Craig Ball: So, where were we? We were talking about preserving smartphones.
Rocky Dhir: Right, sure.
Craig Ball: Okay. Smartphone, we talked about Geolocation, applications, health. Your phone, it knows where you are, it knows how high you are — and I am not talking about California High, I am talking about — there probably is —
Rocky Dhir: Maybe a Rocky Mountain High.
Craig Ball: There you go! So, a Rocky High, that’s a signal to Lawrence over there; Rocky is high, Lawrence.
Okay, so — I have totally lost it. We’ve got these devices that are instrumenting our bodies or actions. More than two-thirds — write out two-thirds of all email today goes through phones and because it goes through phones it’s changed the character of email, because if you respond to an email through a phone, that response is going to be only a-third the length on average as you would if you made the same response through a desktop or laptop.
Rocky Dhir: Because people don’t have the thumb energy to sit there and tap out a lengthy response just using their phone, is that why?
Craig Ball: I think so. I have seen the studies, I am not sure I have seen the analysis to the point of why, but obviously, we can speak in hieroglyphics. We have emoticons and emoji, so we can save a lot of words by just sharing a steaming pile of poop as our emoji to share our deeply held sentiments.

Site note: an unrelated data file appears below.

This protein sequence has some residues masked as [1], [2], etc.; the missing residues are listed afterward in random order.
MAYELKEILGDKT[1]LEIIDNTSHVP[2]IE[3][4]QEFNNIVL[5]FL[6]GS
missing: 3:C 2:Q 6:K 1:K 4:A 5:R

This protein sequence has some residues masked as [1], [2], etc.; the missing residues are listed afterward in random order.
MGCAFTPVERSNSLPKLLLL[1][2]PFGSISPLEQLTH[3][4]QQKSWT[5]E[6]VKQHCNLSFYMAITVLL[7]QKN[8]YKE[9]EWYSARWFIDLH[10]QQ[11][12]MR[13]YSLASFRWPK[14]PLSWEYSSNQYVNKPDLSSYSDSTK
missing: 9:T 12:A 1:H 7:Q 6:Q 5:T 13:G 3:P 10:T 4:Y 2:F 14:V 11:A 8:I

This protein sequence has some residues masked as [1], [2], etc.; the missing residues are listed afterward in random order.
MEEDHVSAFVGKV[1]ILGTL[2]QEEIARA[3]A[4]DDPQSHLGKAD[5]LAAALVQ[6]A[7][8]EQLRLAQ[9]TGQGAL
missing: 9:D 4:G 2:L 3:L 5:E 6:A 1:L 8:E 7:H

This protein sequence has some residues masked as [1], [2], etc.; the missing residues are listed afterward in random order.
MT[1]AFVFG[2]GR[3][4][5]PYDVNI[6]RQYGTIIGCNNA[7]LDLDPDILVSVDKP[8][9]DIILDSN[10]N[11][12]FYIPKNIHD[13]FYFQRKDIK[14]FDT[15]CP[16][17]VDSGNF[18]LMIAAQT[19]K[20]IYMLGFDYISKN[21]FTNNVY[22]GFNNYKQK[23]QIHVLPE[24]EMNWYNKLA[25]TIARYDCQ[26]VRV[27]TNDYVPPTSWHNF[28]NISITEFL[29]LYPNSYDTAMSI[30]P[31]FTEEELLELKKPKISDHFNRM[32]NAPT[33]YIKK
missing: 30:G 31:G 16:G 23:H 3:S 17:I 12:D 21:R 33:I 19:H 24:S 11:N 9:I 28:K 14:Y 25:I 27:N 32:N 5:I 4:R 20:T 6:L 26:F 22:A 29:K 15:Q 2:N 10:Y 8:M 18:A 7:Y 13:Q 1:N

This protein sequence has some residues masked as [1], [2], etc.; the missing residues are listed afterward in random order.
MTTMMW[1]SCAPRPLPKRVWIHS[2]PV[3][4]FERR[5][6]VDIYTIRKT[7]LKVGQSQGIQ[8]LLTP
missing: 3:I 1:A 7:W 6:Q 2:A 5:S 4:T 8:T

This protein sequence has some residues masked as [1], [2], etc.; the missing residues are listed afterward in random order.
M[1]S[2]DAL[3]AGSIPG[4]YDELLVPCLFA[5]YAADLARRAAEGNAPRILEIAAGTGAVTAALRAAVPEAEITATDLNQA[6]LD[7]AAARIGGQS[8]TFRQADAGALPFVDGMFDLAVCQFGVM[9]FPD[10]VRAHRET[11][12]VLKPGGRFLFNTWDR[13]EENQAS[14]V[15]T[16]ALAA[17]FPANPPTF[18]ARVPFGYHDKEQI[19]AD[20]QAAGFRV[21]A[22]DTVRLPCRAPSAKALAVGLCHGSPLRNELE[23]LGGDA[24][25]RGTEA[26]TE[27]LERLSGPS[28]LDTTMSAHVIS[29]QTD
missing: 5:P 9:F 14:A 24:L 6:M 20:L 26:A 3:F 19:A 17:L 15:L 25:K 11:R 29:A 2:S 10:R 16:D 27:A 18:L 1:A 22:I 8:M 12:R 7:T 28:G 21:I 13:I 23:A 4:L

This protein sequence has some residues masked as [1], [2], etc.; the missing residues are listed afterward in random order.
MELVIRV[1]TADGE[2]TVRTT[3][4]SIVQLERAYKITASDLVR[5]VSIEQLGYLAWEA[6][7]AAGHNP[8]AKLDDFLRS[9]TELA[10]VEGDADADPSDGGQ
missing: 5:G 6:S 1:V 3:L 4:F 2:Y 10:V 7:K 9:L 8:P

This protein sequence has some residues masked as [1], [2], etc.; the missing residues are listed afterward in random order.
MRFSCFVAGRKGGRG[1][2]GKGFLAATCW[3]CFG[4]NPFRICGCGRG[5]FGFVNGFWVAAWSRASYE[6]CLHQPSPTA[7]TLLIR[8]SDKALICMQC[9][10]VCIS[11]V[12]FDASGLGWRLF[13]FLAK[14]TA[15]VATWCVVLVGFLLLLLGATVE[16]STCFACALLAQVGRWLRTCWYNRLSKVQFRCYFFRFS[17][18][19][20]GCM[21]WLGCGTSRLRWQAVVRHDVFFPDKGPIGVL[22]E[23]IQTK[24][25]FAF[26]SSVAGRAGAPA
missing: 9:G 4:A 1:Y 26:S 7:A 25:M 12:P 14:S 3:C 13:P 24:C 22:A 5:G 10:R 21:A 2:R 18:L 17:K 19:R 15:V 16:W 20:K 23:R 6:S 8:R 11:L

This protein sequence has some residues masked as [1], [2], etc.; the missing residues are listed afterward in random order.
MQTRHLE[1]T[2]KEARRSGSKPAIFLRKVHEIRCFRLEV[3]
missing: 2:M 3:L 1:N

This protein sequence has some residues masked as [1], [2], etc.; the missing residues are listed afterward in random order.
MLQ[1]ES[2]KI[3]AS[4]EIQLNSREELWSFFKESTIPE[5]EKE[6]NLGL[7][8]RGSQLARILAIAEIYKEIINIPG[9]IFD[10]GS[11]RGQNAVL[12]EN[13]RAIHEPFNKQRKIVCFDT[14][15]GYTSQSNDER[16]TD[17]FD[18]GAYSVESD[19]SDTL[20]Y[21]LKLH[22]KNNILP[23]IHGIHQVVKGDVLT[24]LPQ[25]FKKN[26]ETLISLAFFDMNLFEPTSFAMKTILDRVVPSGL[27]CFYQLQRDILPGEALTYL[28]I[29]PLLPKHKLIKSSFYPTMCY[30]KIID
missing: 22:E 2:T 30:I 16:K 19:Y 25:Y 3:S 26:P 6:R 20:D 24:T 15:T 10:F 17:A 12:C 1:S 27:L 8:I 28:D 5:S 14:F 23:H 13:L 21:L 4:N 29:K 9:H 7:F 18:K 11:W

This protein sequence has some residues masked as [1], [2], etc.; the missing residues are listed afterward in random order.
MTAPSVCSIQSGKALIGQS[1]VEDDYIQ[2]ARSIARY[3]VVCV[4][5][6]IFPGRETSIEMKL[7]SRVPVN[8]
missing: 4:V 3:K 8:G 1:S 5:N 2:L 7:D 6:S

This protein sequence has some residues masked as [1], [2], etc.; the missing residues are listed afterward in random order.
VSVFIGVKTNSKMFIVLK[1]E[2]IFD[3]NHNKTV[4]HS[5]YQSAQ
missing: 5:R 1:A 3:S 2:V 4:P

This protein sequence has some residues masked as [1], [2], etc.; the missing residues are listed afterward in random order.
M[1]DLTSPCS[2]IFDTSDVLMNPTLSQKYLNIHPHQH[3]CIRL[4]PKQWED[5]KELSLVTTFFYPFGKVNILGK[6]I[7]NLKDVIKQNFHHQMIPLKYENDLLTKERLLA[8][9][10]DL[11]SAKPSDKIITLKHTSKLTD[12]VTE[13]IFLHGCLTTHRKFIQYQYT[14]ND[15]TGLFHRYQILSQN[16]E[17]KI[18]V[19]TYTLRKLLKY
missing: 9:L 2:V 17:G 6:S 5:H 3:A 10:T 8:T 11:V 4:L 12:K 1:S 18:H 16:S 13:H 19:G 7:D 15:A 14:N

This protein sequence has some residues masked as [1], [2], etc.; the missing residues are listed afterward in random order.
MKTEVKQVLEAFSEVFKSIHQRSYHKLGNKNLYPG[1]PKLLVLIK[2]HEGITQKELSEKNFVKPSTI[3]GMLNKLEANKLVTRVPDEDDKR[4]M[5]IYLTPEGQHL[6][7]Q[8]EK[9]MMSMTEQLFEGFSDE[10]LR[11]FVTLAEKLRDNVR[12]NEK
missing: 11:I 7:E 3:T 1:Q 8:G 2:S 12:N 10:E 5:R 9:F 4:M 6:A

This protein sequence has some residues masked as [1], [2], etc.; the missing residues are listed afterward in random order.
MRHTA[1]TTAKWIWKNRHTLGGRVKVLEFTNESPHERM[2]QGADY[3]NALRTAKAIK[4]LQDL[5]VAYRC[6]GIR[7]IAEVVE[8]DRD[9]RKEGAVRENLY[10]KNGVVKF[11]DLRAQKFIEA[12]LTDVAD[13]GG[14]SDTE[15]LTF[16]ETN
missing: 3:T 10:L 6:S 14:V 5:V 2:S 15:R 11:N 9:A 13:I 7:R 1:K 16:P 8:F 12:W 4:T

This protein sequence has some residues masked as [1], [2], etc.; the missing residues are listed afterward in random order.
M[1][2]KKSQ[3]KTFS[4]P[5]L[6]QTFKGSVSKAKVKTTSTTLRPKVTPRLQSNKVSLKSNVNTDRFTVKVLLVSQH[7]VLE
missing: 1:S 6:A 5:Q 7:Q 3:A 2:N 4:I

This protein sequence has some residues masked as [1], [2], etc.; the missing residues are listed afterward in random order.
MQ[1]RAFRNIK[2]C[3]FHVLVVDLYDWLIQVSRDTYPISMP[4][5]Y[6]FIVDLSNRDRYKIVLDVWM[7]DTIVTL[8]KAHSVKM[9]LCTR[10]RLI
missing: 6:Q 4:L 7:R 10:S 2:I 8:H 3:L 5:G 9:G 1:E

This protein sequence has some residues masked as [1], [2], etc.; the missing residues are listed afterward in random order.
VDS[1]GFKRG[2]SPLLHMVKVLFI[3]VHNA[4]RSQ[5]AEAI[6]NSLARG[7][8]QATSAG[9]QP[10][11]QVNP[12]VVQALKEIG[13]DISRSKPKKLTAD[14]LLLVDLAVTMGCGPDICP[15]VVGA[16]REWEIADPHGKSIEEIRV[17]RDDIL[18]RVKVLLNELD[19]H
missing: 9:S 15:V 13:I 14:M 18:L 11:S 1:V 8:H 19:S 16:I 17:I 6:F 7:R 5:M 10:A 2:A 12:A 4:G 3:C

We also have a tendency to use a great deal more initializations and shorthand, but I think it’s simply what you are pointing out, which is the nature of the medium, the nature of the screen and the way we interact by thumb-typing, all augers in favor of much shorter responses, and as a consequence of that we have less text. When you have less text you have less text to use in advanced analytical tools, less text to provide context for electronic discovery, and as a consequence of this we are seeing a change that is a move away from e-mail, both in terms of the quantities of e-mails that are discoverable evidence, and to the extent that we are seeing double-digit reductions in the instances of e-mail on an annualized basis, offset by double-digit gains in the use of text.
Rocky Dhir: Okay, there you go.
Craig Ball: So, we have not only is the e-mail text becoming shorter and somewhat less relevant, less revealing, but at the same time you are having this explosion in text. And the bottom line for that is what I call the Streetlight Effect, I didn’t coin the phrase, but what it means, Rocky, is that we are getting much better tools to look in the wrong place with a wrong evidence.
Rocky Dhir: Interesting, okay. So, in other words, I guess if I am understanding what you are saying correctly. We are using our discovery and preservation tools to preserve e-mails when really that may not be where the key information is, it might be they are in a text message or in something like a Skype chat or on a WhatsApp platform or a Viber platform, something where people are messaging back and forth instantaneously as opposed through e-mail.